How Meow Wolf Plans to Support Denver’s Community and Combat Gentrification


With all the hype about Meow Wolf, and especially with the Denver addition to their permanent exhibition repertoire, it’s refreshing to know they are focused on speaking candidly about their corporate social responsibility. But after attending a meeting at STEAM on the Platte about that very topic, it became clear that Meow Wolf’s efforts toward creating a “gold standard” for all creative-fueled industries may have partly stemmed from Denver’s concerns. And it’s not the City of Denver, it’s the people in the communities that may be impacted by Meow Wolf — artists, activists, business owners, disabled citizens and parents, to name a few. With a lengthy list of goals, Meow Wolf outlined how they hope to become a good neighbor to the communities they will affect in Denver and how those hopes have been informed by the communities themselves.

Vince Kadlubek, CEO and co-founder of Meow Wolf speaking at the meeting.

When Meow Wolf announced their plans to construct a 90,000 square foot exhibition in Denver’s lowest-income neighborhood, Sun Valley, there was an immediate — and unexpected, according to CEO and co-founder Vince Kadlubek — response.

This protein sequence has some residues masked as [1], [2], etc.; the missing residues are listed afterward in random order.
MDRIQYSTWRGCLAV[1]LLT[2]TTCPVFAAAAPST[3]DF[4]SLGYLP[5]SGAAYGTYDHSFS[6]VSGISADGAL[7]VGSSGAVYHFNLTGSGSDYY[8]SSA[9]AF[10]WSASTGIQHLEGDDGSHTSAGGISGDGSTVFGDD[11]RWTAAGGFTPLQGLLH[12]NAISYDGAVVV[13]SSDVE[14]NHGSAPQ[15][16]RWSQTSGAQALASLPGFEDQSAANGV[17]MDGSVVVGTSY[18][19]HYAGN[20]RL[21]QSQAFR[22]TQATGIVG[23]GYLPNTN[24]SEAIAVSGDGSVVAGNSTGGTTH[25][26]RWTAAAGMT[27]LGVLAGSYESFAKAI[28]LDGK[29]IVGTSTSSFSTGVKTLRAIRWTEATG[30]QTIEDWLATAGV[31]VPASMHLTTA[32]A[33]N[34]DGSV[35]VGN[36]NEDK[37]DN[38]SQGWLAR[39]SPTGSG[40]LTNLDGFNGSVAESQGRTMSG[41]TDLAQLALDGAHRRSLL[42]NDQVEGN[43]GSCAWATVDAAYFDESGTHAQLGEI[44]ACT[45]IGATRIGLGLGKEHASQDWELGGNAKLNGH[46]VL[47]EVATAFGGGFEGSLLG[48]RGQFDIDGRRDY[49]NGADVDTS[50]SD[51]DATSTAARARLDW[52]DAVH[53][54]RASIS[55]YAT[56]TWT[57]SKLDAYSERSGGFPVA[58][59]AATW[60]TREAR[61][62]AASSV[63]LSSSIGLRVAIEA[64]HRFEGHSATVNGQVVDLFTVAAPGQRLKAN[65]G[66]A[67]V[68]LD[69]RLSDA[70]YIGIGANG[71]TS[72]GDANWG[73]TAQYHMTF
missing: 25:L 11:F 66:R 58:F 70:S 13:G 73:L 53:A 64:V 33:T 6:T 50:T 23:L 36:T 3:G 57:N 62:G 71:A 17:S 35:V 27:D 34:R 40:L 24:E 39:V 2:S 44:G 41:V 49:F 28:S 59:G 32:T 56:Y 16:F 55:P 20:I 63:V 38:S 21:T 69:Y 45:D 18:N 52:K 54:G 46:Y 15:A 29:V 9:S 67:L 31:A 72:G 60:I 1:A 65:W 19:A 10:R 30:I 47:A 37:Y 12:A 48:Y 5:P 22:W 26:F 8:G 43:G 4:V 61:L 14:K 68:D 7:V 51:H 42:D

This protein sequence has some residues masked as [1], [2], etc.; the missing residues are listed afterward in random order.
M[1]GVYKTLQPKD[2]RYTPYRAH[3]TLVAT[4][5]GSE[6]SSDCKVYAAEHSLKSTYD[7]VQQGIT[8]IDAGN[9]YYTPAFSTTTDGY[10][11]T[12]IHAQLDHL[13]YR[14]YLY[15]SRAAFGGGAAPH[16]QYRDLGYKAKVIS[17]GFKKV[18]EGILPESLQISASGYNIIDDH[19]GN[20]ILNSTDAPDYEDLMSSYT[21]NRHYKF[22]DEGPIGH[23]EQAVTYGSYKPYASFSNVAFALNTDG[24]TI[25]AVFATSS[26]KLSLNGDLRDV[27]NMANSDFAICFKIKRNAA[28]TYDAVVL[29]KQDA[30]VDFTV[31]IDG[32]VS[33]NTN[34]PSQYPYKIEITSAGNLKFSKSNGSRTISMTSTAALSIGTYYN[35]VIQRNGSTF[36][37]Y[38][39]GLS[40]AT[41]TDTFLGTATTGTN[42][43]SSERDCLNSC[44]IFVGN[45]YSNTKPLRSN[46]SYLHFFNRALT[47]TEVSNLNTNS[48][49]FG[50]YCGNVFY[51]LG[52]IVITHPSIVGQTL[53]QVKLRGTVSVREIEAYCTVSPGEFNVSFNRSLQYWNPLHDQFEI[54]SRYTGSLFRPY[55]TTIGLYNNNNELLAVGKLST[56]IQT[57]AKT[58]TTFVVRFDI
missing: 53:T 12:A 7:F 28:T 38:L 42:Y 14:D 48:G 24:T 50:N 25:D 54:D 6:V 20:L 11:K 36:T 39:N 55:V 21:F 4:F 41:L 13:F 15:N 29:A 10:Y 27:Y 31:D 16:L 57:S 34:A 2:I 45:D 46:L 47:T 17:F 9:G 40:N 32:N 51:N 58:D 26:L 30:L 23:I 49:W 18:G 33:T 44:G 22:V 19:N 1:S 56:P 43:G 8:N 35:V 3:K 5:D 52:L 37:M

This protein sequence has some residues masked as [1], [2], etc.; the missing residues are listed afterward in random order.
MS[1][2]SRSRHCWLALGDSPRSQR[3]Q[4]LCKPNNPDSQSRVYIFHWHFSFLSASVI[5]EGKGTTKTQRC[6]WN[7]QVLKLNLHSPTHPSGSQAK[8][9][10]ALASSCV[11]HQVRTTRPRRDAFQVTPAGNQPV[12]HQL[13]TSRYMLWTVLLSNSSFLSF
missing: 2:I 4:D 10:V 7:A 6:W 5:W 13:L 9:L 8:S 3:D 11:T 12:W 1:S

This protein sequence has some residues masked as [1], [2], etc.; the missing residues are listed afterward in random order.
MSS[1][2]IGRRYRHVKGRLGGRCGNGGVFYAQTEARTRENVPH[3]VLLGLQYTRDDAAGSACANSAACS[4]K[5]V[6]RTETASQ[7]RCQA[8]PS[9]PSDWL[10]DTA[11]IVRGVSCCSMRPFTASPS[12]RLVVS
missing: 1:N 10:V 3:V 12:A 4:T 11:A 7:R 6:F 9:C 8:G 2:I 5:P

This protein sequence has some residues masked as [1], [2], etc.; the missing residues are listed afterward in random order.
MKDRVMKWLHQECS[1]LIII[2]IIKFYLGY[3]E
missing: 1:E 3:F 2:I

“The first day we announced [Meow Wolf Denver] I got a Facebook comment from Zoe Williams saying ‘what are you going to do about the people in Sun Valley?’ And I replied to her as Meow Wolf saying ‘I don’t know, can you help?’ Then I privately messaged saying ‘seriously though, we can use your help.’ Our Denver team was also wanting someone to help with the transition and so her reaching out like she did was an amazing moment. It developed the relationships that have led to a day like today.”

READ: How Sun Valley Will Change in the Next Five Years

Though the comment could have been construed as some kind of backlashing, Kadlubek insisted that it made Meow Wolf think twice.

Community Led-Committee

Denver Meow Wolf team, from left to right: Zoe Williams. Mary Lovejoy, Kia Ruiz.

Hit with the realization that their immersive art installations are now far more than the ragtag exhibits they used to make after dumpster-diving and scrounging around for materials, Meow Wolf has responded to Denver’s concerns with an increasingly organized plan. They stressed their commitment to Denver at the meeting by having their Denver team members speak about the major guidelines that make up their corporate social responsibility strategy. Fifteen of those team members are part of the Community Advisory Committee (CAC) which formed in May 2018 and is comprised of Sun Valley residents.